“I believe the real solutions to poverty alleviation hinge on bringing capitalism and business to areas where there wasn’t business or where it wasn’t efficient,” co-founder Matthew Flannery told the New York Times. “This doesn’t have to be charity. You can partner with someone who’s halfway around the world.”

Published: April 2007

Development Challenges, South-South Solutions was launched as an e-newsletter in 2006 by UNDP’s South-South Cooperation Unit (now the United Nations Office for South-South Cooperation) based in New York, USA. It led on profiling the rise of the global South as an economic powerhouse and was one of the first regular publications to champion the global South’s innovators, entrepreneurs, and pioneers. It tracked the key trends that are now so profoundly reshaping how development is seen and done. This includes the rapid take-up of mobile phones and information technology in the global South (as profiled in the first issue of magazine Southern Innovator), the move to becoming a majority urban world, a growing global innovator culture, and the plethora of solutions being developed in the global South to tackle its problems and improve living conditions and boost human development. The success of the e-newsletter led to the launch of the magazine Southern Innovator.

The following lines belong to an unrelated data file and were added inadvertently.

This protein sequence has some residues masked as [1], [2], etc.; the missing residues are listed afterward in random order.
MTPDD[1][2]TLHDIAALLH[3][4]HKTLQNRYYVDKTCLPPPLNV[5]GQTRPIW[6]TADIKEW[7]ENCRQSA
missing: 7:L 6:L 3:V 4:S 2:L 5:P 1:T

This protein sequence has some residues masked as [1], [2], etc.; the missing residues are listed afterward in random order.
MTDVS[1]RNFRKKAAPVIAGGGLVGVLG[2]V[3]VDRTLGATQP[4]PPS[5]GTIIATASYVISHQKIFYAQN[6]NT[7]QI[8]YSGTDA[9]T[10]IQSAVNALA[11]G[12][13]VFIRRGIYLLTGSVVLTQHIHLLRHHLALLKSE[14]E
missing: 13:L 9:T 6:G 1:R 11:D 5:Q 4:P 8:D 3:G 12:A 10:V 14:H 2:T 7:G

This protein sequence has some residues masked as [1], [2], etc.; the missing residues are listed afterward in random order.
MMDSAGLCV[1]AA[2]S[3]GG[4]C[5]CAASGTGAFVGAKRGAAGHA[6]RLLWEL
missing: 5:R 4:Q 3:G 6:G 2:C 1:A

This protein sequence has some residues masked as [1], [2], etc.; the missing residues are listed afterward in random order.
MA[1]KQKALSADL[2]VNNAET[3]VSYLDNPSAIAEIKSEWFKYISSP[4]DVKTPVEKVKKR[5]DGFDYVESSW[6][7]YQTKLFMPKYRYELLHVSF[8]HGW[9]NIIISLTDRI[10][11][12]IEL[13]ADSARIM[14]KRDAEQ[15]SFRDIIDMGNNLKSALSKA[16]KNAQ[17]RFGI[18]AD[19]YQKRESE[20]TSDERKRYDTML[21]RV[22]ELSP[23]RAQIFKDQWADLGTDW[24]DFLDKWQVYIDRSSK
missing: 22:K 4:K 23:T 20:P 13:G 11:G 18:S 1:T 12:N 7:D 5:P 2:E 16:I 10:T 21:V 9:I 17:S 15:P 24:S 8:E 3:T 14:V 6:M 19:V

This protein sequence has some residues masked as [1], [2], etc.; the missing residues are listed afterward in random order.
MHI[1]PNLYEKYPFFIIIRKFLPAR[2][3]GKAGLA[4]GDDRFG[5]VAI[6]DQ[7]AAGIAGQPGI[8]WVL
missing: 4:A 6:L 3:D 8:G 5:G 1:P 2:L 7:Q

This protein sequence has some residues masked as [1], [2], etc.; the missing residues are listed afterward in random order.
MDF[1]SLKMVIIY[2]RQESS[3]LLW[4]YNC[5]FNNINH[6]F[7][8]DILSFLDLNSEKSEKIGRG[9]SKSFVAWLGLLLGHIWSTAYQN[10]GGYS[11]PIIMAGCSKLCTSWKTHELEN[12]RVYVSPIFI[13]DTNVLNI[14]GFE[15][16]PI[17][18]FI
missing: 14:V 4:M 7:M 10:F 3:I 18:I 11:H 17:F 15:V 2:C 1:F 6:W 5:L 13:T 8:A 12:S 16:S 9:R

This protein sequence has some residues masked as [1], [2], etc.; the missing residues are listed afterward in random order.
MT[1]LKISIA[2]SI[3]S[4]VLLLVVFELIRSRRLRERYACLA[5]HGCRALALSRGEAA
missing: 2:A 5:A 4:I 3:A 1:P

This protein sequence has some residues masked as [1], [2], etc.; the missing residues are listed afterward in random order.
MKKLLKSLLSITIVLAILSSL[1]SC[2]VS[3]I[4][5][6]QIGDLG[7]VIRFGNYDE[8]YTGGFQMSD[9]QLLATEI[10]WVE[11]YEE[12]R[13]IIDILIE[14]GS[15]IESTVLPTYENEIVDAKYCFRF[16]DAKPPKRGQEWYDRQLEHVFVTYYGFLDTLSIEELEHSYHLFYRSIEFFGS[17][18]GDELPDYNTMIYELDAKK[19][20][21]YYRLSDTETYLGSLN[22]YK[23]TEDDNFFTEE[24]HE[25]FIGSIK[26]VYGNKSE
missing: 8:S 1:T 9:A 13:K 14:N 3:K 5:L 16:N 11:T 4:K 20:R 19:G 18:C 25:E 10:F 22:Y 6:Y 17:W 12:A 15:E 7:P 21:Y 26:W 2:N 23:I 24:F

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This work is licensed under a
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ORCID iD: https://orcid.org/0000-0001-5311-1052.

© David South Consulting 2022

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Web 2.0: Networking to Eradicate Poverty

By David SouthDevelopment Challenges, South-South Solutions

SOUTH-SOUTH CASE STUDY

The internet phenomenon of Web 2.0 (http://en.wikipedia.org/wiki/Web_2.0) – the name given to the wave of internet businesses and websites such as YouTube (www.youtube.com), Facebook and MySpace transforming the way people interact with the ‘Net – has also given birth to two new development-themed social networking websites.

This powerful tool to bring people together is galvanizing the resources of entrepreneurs and those who want to help the poor like never before. The sites are becoming a new weapon in the fight to eradicate poverty.

Social networking websites use various tools and applications (or ‘apps’ for short) to enhance the ability of users to connect and get things done. By bringing together a community of like-minded people, they are able to shorten the time it takes to organize and kick-start events. Web 2.0 can be used to build communities and social and business networks. By being able to store vast quantities of information online, it becomes faster to work and reduces the painful delays brought on by slow connections.